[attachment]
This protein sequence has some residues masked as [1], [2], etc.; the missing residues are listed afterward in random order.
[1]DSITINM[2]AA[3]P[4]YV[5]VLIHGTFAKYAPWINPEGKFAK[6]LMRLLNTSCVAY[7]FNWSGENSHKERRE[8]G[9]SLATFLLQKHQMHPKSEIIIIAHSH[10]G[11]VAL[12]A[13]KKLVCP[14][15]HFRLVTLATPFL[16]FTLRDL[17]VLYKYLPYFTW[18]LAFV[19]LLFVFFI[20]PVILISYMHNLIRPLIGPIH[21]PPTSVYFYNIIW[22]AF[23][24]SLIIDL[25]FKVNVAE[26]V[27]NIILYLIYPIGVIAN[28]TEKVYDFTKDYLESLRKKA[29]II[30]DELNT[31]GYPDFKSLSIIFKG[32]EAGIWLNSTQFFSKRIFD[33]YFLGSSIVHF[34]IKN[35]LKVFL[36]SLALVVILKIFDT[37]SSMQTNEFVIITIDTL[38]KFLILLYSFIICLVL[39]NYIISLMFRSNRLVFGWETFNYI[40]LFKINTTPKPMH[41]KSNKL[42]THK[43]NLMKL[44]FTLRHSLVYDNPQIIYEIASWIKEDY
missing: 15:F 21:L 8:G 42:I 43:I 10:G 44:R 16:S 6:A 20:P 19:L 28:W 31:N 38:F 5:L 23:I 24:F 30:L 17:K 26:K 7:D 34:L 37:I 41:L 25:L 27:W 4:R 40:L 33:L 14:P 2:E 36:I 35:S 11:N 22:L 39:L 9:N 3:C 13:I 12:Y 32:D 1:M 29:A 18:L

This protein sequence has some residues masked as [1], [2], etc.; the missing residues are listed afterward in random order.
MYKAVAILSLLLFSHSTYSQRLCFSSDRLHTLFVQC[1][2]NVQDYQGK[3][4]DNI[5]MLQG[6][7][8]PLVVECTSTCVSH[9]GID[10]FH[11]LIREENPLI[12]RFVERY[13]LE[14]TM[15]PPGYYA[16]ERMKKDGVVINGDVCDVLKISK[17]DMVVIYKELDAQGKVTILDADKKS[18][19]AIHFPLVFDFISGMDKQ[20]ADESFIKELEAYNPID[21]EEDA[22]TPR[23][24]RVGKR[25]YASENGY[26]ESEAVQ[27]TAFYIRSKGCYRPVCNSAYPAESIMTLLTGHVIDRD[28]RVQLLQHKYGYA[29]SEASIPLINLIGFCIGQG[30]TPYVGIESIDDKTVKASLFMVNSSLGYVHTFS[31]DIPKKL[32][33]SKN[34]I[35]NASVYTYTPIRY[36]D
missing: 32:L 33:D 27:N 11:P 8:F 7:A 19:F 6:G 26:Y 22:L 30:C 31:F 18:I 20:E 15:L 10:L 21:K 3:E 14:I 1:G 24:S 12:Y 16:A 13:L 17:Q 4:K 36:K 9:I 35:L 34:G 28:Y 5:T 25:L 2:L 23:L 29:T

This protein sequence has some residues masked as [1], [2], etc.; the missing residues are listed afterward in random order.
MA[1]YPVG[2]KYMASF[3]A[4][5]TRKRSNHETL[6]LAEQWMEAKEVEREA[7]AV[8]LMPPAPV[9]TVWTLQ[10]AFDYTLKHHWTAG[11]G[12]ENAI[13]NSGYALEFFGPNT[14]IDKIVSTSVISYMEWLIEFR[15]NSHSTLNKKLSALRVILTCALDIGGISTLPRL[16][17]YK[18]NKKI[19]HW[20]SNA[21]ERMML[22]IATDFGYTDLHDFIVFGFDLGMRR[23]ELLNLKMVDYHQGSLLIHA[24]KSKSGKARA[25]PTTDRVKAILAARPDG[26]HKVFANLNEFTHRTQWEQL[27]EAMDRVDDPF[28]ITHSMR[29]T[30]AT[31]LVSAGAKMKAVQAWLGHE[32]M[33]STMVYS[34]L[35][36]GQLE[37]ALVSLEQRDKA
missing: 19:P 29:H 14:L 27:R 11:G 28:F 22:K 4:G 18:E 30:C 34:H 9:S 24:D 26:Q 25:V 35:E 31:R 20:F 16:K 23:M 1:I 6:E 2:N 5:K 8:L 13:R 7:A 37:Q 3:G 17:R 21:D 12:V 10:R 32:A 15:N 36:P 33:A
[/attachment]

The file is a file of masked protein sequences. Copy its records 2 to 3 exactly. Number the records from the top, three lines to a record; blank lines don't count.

This protein sequence has some residues masked as [1], [2], etc.; the missing residues are listed afterward in random order.
MYKAVAILSLLLFSHSTYSQRLCFSSDRLHTLFVQC[1][2]NVQDYQGK[3][4]DNI[5]MLQG[6][7][8]PLVVECTSTCVSH[9]GID[10]FH[11]LIREENPLI[12]RFVERY[13]LE[14]TM[15]PPGYYA[16]ERMKKDGVVINGDVCDVLKISK[17]DMVVIYKELDAQGKVTILDADKKS[18][19]AIHFPLVFDFISGMDKQ[20]ADESFIKELEAYNPID[21]EEDA[22]TPR[23][24]RVGKR[25]YASENGY[26]ESEAVQ[27]TAFYIRSKGCYRPVCNSAYPAESIMTLLTGHVIDRD[28]RVQLLQHKYGYA[29]SEASIPLINLIGFCIGQG[30]TPYVGIESIDDKTVKASLFMVNSSLGYVHTFS[31]DIPKKL[32][33]SKN[34]I[35]NASVYTYTPIRY[36]D
missing: 32:L 33:D 27:N 11:P 8:F 7:A 19:F 6:G 26:Y 22:L 30:C 31:F 18:I 20:E 15:L 10:L 21:K 3:E 14:I 1:G 24:S 12:Y 16:A 13:L 17:Q 4:K 36:K 9:I 35:L 34:G 28:Y 5:T 25:L 2:L 23:L 29:T

This protein sequence has some residues masked as [1], [2], etc.; the missing residues are listed afterward in random order.
MA[1]YPVG[2]KYMASF[3]A[4][5]TRKRSNHETL[6]LAEQWMEAKEVEREA[7]AV[8]LMPPAPV[9]TVWTLQ[10]AFDYTLKHHWTAG[11]G[12]ENAI[13]NSGYALEFFGPNT[14]IDKIVSTSVISYMEWLIEFR[15]NSHSTLNKKLSALRVILTCALDIGGISTLPRL[16][17]YK[18]NKKI[19]HW[20]SNA[21]ERMML[22]IATDFGYTDLHDFIVFGFDLGMRR[23]ELLNLKMVDYHQGSLLIHA[24]KSKSGKARA[25]PTTDRVKAILAARPDG[26]HKVFANLNEFTHRTQWEQL[27]EAMDRVDDPF[28]ITHSMR[29]T[30]AT[31]LVSAGAKMKAVQAWLGHE[32]M[33]STMVYS[34]L[35][36]GQLE[37]ALVSLEQRDKA
missing: 19:P 29:H 14:L 27:R 11:G 28:F 22:K 4:G 18:E 30:C 34:H 9:S 24:D 26:Q 25:V 35:E 31:R 20:F 16:K 23:M 1:I 6:E 2:N 5:K 8:L 13:R 7:A 37:Q 3:G 17:R 21:D 12:V 10:R 32:A 15:N 36:P 33:A